According to Investopedia, "A joint venture (JV) is a business arrangement in which two or more parties agree to pool their resources for the purpose of accomplishing a specific task. This task can be a new project or any other business activity. This venture is its own entity and separate from the participants' other business interests.
For example, let's say I want to develop new eye-tracking technology that allows users to control their Macbook with their eyes. I would pitch this concept as a 'build-to-buy' joint venture to Apple. Apple would own some percentage of the joint venture (usually >=50%), and make a cash + in-kind + brand inv…

Breathless Writing

Inspired by Jordan Gonen,and my desire to build new relationships, start new conversations, and develop my thinking, I am going to officially make a commitment to write a blog post every single day.

I have found, that often I am overly critical of my writing (all those nights editing essays in college to get an A) and have trouble finding my voice. I have always thrived in writing character-driven pieces from other people's voices which has made my post-college writing harder to execute.

I am really excited about this challenge and hope to not only find my voice in writing, but also start some interesting conversations and learn along the way.

Here's to discovering something interesting together!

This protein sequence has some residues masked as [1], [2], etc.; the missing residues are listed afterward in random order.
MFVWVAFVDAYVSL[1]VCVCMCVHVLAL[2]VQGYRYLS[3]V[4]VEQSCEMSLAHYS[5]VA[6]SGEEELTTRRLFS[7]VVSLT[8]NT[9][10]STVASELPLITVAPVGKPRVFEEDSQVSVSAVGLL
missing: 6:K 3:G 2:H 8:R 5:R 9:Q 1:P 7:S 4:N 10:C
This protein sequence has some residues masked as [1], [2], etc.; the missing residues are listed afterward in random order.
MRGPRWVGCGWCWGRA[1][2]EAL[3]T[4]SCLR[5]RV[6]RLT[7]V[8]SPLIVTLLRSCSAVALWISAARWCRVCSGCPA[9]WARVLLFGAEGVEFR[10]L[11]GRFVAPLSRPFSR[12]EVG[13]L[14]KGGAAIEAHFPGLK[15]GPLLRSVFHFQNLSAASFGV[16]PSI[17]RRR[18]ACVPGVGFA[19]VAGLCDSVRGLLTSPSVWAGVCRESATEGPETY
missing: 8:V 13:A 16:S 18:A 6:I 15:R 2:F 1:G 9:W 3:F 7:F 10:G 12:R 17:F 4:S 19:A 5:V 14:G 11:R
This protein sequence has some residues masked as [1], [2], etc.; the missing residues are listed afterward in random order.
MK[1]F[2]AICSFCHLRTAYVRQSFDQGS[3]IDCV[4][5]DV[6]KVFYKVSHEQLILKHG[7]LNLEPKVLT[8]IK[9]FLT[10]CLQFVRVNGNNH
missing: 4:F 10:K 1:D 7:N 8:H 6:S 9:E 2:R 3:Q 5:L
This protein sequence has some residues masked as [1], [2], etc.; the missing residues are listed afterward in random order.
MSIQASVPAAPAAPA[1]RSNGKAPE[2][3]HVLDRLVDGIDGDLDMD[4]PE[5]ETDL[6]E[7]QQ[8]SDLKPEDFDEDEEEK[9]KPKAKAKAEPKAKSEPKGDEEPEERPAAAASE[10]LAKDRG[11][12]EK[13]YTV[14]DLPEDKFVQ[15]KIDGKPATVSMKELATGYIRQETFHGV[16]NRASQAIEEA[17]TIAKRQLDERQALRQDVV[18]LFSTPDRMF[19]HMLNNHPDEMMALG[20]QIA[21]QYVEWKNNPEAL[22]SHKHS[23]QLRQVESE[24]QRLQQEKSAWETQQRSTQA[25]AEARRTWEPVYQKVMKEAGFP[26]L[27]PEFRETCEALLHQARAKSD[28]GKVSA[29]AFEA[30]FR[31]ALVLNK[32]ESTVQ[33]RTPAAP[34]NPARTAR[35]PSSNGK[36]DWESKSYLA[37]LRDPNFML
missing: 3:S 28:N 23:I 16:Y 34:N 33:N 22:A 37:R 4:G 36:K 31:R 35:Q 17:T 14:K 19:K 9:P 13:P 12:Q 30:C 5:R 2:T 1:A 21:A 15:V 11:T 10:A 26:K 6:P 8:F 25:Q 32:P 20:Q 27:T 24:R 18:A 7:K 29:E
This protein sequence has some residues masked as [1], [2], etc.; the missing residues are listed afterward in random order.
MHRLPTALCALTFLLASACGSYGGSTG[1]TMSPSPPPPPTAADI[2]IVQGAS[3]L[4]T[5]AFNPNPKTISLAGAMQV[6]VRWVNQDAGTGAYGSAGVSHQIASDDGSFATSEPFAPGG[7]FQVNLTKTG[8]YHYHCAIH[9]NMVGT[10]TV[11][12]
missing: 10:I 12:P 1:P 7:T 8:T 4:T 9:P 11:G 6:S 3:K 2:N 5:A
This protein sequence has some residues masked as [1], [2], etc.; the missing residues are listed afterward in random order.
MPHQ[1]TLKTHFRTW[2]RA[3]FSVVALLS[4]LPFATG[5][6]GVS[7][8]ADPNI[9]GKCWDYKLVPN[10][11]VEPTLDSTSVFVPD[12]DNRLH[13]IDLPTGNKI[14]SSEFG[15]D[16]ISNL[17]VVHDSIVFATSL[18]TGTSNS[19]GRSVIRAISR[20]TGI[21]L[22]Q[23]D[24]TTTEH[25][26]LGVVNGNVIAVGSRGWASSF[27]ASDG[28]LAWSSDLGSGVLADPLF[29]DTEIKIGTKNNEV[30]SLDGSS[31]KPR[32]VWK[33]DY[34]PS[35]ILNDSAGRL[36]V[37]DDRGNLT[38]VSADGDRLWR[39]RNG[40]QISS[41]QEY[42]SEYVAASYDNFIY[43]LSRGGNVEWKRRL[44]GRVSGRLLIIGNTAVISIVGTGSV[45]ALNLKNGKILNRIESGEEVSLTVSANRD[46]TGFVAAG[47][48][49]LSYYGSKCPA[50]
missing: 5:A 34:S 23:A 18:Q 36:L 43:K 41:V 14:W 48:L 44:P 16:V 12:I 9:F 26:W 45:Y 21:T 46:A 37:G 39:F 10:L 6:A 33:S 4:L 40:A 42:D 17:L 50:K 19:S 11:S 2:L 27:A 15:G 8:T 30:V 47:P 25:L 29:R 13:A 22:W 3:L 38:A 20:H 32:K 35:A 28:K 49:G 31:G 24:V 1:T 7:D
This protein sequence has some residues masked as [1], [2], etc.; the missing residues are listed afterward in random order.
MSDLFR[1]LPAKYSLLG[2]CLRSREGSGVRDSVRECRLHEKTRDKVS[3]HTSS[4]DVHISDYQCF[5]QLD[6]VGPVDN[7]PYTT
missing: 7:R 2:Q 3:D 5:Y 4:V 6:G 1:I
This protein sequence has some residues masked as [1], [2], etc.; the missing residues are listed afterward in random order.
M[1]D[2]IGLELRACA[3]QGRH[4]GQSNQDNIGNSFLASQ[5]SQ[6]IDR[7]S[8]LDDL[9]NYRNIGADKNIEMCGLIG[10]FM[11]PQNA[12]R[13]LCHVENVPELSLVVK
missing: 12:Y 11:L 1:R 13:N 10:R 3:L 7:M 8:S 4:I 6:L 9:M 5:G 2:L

What Founders Should Learn from the Fyre Festival

I recently watched the Fyre Festival documentary on Netflix and left with an uneasy feeling in my stomach. The documentary is riveting and has something for everyone - shock, drama, emotion, financial fraud, supermodels, and Ja Rule. Most importantly, it was chock full of learnings for early stage entrepreneurs.

Fyre Festival was a massive trainwreck of a "luxury music festival" started by Billy McFarland and rapper Ja Rule. Propped up by massive influencers like Kendall Jenner, Bella Hadid, and Emily Ratajkowski, the festival failed to deliver even basic amenities such as housing and food on the day of the event. Currently, the organizers are the subject of atleast eight major lawsuits for fraud.

What can founders learn from this failed entertainment startup (other than DO NOT COMMIT FRAUD)?

The power of influencer marketing

Fyre Festival's popularity was built on top of a massive influencer marketing campaign. Top supermodels were paid top dollar to post cryptic photos …

The Problem With Ideas and How to Solve It

As I sit at home suffering through my second day of the flu, I find my mind oscillating between Breaking Bad (watching for the first time!), Lakers trade rumors, and side project ideas.

Today, I counted ~37 unique ideas for side projects, companies, and products. Now, here is the problem with ideas, they are a dime a dozen (maybe even less). While ideation is crucial for innovation, having too many ideas, or overemphasizing ideas can lead to mental paralysis.

Ideation Paralysis When you have too many ideas in your head, you might feel compelled to be 'action-oriented'. You will feel compelled to dive in and start making progress towards one of those ideas. Most likely, you will either pick an idea at random, or pick one which feels the most compelling in the moment.

Now as you start building, more ideas will keep popping in your head. Some of these will be entirely new ideas and others will be ideas on how to implement the idea you are currently working on/thinking about.